Days of My Youth
by Corinna Ackley Noyes
Want to build a better world?
Now, before you start tearing down one social order to create room for another, it's always a good idea to take time to RTFM, a computer term which loosely translates as "Read The Fine Manual."
In humanity's case, perhaps the best operator's manual available comes in the form of the history of the intentional communities that have been created on the North American continent over the last thousand years--everything from the Iroquois Confederation to the Norse settlements in New Foundland, from the theocratic society founded at Plymouth Rock to the merchantile society founded at New Amsterdam.
Each of the above teaches important lessons about the joys and pitfalls that can be encountered when creating society out of whole cloth. While we try to keep our goals and objectives in sight, it's also fair to say that Windward's structure and customs are the product of our efforts to not repeat mistakes made by those who've gone before. Breaking new ground is what we're striving to do, something which won't happen if we waste our resources repeating things that have already been shown to be unworkable.
Almost any style of alternative lifestyle someone can dream up can be found in the historical record. So, anyone who wants to tweak culture in hopes of creating a better way of life needs to pay close attention to the record left by those who've already undertaken this quixotic journey.
Both the Shakers and Oneida easily rank in the top ten list of America's successful intentional communities, so their history represents a huge resource for would-be communitarians. Our interest in Oneida is especially keen because much of Windward's founding vision came from the writings of Robert Heinlein, who in turn based a lot of his concepts on the secular writings of Oneida's founder John Noyes.
By way of example, Heinlein's opus is entitled Time Enough For Love in which Heinlein writes, "The more you love, the more you can love--and the more intensely you love. Nor is there any limit on how many you can love. If a person had time enough, he could love all of that majority who are decent and just."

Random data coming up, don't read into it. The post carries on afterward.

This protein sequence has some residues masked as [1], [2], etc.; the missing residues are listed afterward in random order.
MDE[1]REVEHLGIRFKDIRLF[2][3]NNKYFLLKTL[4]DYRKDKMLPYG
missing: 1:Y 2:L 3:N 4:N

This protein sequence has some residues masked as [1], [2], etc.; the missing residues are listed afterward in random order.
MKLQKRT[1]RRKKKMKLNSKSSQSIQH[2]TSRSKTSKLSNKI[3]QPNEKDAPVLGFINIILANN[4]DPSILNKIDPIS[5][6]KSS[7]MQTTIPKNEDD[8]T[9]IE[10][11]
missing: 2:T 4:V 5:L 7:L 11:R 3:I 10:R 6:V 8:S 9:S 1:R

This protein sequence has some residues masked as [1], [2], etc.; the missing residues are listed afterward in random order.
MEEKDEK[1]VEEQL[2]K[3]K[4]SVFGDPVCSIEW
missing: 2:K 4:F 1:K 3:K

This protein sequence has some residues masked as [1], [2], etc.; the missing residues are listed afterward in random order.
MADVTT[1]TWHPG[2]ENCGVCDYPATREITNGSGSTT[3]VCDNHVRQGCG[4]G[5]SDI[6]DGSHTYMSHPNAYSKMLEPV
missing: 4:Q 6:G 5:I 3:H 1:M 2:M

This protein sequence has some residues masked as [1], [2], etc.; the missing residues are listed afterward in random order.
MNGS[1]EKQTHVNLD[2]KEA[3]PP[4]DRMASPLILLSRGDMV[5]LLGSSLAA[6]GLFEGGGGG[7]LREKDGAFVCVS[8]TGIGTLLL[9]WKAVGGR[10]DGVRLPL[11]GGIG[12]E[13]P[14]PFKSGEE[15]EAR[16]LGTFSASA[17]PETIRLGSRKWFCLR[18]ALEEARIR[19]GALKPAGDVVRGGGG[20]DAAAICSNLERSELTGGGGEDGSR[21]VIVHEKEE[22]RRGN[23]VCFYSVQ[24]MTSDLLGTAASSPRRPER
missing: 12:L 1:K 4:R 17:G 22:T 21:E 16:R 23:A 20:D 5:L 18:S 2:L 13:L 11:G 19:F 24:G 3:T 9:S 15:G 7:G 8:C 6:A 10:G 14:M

This sentiment is almost a direct quote from John Noyes who wrote that, "All experience testifies . . . that sexual love is not naturally restricted to pairs . . . the secret history of the human heart will bear out the assertion that it is capable of loving any number of times and any number of persons, and that the more it loves the more it can love."
Oneida was, and remains to this day, financially successful. That's no small achievement in a world that has changed beyond recognition in the past 160 years. You can visit and stay in the 97,000 square foot home they built and called "The Mansion House."
The Oneida Mansion House
If you're interested in seeing how the Mansion looks today, here's a link to a charming article written recently by someone who grew up a block away.
I believe that a strong case can be made that Oneida's accomplishments, financial and otherwise, flowed from its committment that women were equals rather than property owned by either father or husband. As a result, the women of Oneida enjoyed an equality of rights and opportunities which mainstream American women didn't enjoy for another century, advantages which the majority of the world's women do not enjoy to this day.
My study of Oneida convinces me that their financial success flowed directly from their commitment to ensure that its women members were able to develop and engage their talents in ways that went far beyond what was possible within the contemporary institutions of marriage and family.
It's hard for us to fully appreciate how difficult life was back in 1850, a time of industrial peonage when working people faced ten hour days, six day work weeks, and child labor was common. The average American home didn't have indoor plumbing until after the turn of the twentieth century, but not only did Oneidans enjoy indoor plumbing, but a Turkish Bath as well.